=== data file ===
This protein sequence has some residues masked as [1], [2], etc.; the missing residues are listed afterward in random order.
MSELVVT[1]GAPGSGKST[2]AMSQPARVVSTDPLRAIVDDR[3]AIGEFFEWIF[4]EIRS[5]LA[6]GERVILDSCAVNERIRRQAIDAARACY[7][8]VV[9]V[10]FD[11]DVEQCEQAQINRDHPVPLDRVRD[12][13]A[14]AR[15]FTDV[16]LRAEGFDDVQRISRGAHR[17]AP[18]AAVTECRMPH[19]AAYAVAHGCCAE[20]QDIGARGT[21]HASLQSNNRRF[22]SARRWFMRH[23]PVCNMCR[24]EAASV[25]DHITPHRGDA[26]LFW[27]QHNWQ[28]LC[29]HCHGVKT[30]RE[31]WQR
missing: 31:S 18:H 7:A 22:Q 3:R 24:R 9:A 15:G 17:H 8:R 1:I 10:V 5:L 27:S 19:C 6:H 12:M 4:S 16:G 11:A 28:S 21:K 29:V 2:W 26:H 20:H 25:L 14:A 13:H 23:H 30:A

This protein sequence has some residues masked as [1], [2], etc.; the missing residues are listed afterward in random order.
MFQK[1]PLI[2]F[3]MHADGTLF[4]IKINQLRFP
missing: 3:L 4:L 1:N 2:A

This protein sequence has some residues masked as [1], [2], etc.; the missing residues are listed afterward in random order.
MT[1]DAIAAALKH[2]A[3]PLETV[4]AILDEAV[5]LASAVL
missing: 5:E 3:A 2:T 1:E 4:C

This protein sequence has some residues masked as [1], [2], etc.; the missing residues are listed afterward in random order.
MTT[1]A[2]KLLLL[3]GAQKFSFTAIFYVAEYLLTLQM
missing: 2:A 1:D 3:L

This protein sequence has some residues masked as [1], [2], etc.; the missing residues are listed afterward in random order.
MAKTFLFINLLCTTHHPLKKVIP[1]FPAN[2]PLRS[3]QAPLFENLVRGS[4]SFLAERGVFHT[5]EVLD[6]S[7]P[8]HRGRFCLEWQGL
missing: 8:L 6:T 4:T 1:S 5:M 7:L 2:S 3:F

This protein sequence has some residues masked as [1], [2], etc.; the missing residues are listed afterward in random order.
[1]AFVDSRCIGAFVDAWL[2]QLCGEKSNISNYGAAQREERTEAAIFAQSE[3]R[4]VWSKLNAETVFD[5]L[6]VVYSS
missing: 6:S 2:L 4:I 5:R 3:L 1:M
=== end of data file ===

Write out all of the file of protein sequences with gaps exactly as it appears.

This protein sequence has some residues masked as [1], [2], etc.; the missing residues are listed afterward in random order.
MSELVVT[1]GAPGSGKST[2]AMSQPARVVSTDPLRAIVDDR[3]AIGEFFEWIF[4]EIRS[5]LA[6]GERVILDSCAVNERIRRQAIDAARACY[7][8]VV[9]V[10]FD[11]DVEQCEQAQINRDHPVPLDRVRD[12][13]A[14]AR[15]FTDV[16]LRAEGFDDVQRISRGAHR[17]AP[18]AAVTECRMPH[19]AAYAVAHGCCAE[20]QDIGARGT[21]HASLQSNNRRF[22]SARRWFMRH[23]PVCNMCR[24]EAASV[25]DHITPHRGDA[26]LFW[27]QHNWQ[28]LC[29]HCHGVKT[30]RE[31]WQR
missing: 31:S 18:H 7:A 22:Q 3:R 24:R 9:A 15:G 17:H 8:R 1:I 10:V 5:L 27:S 19:C 6:H 12:M 4:S 16:G 11:A 28:S 21:K 29:V 2:W 26:H 20:H 25:L 14:A 13:H 23:H 30:A

This protein sequence has some residues masked as [1], [2], etc.; the missing residues are listed afterward in random order.
MFQK[1]PLI[2]F[3]MHADGTLF[4]IKINQLRFP
missing: 3:L 4:L 1:N 2:A

This protein sequence has some residues masked as [1], [2], etc.; the missing residues are listed afterward in random order.
MT[1]DAIAAALKH[2]A[3]PLETV[4]AILDEAV[5]LASAVL
missing: 5:E 3:A 2:T 1:E 4:C

This protein sequence has some residues masked as [1], [2], etc.; the missing residues are listed afterward in random order.
MTT[1]A[2]KLLLL[3]GAQKFSFTAIFYVAEYLLTLQM
missing: 2:A 1:D 3:L

This protein sequence has some residues masked as [1], [2], etc.; the missing residues are listed afterward in random order.
MAKTFLFINLLCTTHHPLKKVIP[1]FPAN[2]PLRS[3]QAPLFENLVRGS[4]SFLAERGVFHT[5]EVLD[6]S[7]P[8]HRGRFCLEWQGL
missing: 8:L 6:T 4:T 1:S 5:M 7:L 2:S 3:F

This protein sequence has some residues masked as [1], [2], etc.; the missing residues are listed afterward in random order.
[1]AFVDSRCIGAFVDAWL[2]QLCGEKSNISNYGAAQREERTEAAIFAQSE[3]R[4]VWSKLNAETVFD[5]L[6]VVYSS
missing: 6:S 2:L 4:I 5:R 3:L 1:M